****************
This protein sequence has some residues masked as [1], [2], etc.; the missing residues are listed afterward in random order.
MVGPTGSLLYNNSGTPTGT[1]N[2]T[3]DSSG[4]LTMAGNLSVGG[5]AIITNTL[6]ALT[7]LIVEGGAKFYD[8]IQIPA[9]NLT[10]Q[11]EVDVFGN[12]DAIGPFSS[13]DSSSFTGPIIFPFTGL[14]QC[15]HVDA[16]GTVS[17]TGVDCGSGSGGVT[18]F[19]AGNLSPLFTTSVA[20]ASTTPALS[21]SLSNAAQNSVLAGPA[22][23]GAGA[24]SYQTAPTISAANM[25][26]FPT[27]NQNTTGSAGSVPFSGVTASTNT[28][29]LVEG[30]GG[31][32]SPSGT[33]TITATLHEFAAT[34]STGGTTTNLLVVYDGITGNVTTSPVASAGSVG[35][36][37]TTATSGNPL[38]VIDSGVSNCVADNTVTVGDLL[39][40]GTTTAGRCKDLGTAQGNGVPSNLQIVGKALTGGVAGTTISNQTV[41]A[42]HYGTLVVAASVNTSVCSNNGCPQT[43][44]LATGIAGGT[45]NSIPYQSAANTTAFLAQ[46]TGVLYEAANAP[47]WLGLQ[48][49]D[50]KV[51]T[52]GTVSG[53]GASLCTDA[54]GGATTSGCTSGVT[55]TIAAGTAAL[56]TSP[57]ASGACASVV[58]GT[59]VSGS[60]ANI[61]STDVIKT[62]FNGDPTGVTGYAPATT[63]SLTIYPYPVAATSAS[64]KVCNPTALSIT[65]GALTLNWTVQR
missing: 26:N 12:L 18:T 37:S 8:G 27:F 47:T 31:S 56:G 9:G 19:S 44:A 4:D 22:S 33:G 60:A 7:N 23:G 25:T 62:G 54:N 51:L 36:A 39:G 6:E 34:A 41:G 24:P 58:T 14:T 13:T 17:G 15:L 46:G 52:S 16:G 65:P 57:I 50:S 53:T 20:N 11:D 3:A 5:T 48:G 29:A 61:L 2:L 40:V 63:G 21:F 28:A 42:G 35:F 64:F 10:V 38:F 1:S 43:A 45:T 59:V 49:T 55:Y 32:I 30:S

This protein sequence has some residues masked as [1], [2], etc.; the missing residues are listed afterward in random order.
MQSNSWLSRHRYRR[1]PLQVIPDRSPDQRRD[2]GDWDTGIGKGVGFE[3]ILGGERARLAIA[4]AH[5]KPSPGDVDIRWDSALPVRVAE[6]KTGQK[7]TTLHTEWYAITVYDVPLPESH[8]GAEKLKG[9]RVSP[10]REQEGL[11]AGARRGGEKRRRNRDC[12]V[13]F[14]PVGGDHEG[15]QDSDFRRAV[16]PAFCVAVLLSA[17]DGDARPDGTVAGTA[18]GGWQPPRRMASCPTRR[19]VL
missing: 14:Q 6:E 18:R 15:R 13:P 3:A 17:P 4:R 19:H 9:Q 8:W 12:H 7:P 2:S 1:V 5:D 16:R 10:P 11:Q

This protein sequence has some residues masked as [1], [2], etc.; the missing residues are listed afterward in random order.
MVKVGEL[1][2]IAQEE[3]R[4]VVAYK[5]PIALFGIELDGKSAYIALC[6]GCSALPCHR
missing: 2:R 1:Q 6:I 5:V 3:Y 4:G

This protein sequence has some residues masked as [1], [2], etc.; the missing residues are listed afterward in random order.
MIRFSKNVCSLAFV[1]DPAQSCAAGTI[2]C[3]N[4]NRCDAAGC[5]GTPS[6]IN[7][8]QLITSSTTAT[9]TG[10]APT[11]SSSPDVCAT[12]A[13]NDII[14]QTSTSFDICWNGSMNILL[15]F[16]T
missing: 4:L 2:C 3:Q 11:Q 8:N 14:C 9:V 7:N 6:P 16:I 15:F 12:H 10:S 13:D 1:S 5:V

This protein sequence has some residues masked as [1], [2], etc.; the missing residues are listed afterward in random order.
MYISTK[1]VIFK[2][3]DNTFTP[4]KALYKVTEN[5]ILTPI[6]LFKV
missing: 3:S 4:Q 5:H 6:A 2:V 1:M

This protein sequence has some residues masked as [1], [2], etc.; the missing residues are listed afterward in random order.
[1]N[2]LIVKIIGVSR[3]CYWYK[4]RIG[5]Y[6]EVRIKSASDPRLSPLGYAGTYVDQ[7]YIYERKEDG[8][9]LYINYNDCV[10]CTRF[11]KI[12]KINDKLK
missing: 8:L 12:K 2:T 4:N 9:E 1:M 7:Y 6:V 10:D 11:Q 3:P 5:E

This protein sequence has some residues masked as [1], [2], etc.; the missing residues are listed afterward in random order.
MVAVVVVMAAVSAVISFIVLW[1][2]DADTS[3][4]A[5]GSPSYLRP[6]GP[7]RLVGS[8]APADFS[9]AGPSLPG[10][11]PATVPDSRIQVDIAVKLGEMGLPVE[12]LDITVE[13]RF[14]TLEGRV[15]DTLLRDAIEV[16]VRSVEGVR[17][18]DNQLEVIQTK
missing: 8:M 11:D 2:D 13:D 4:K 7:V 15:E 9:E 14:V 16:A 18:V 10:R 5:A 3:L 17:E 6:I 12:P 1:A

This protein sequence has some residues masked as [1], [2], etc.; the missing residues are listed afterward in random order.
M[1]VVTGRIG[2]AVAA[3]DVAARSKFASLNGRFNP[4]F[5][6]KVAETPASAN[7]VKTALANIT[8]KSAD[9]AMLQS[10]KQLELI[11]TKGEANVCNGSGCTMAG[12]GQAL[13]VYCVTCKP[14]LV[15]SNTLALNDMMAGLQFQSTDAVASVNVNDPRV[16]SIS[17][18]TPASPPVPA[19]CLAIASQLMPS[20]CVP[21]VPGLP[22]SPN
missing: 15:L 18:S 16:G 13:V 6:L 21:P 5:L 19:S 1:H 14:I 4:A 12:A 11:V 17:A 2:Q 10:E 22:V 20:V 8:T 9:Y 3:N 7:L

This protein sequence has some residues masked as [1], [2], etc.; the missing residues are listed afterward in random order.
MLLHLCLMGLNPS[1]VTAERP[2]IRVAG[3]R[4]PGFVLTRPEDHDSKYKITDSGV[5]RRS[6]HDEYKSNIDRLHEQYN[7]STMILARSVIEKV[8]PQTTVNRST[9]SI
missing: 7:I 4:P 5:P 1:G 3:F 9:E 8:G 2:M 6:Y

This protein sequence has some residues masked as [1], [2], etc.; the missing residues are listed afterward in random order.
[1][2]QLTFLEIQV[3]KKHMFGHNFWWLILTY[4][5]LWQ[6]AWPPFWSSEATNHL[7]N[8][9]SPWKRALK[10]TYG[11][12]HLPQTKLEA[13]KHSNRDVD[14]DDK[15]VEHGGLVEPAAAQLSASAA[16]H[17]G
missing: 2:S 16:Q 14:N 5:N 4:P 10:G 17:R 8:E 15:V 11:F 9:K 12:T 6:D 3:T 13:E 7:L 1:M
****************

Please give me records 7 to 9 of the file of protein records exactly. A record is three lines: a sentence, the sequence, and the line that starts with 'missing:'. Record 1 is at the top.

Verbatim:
This protein sequence has some residues masked as [1], [2], etc.; the missing residues are listed afterward in random order.
MVAVVVVMAAVSAVISFIVLW[1][2]DADTS[3][4]A[5]GSPSYLRP[6]GP[7]RLVGS[8]APADFS[9]AGPSLPG[10][11]PATVPDSRIQVDIAVKLGEMGLPVE[12]LDITVE[13]RF[14]TLEGRV[15]DTLLRDAIEV[16]VRSVEGVR[17][18]DNQLEVIQTK
missing: 8:M 11:D 2:D 13:D 4:K 7:V 15:E 9:E 14:V 16:A 18:V 10:R 5:A 3:L 17:E 6:I 12:P 1:A

This protein sequence has some residues masked as [1], [2], etc.; the missing residues are listed afterward in random order.
M[1]VVTGRIG[2]AVAA[3]DVAARSKFASLNGRFNP[4]F[5][6]KVAETPASAN[7]VKTALANIT[8]KSAD[9]AMLQS[10]KQLELI[11]TKGEANVCNGSGCTMAG[12]GQAL[13]VYCVTCKP[14]LV[15]SNTLALNDMMAGLQFQSTDAVASVNVNDPRV[16]SIS[17][18]TPASPPVPA[19]CLAIASQLMPS[20]CVP[21]VPGLP[22]SPN
missing: 15:L 18:S 16:G 13:V 6:L 21:P 5:L 19:S 1:H 14:I 4:A 12:A 11:V 17:A 2:Q 10:E 22:V 20:V 8:T 9:Y 3:N 7:L

This protein sequence has some residues masked as [1], [2], etc.; the missing residues are listed afterward in random order.
MLLHLCLMGLNPS[1]VTAERP[2]IRVAG[3]R[4]PGFVLTRPEDHDSKYKITDSGV[5]RRS[6]HDEYKSNIDRLHEQYN[7]STMILARSVIEKV[8]PQTTVNRST[9]SI
missing: 7:I 4:P 5:P 1:G 3:F 9:E 8:G 2:M 6:Y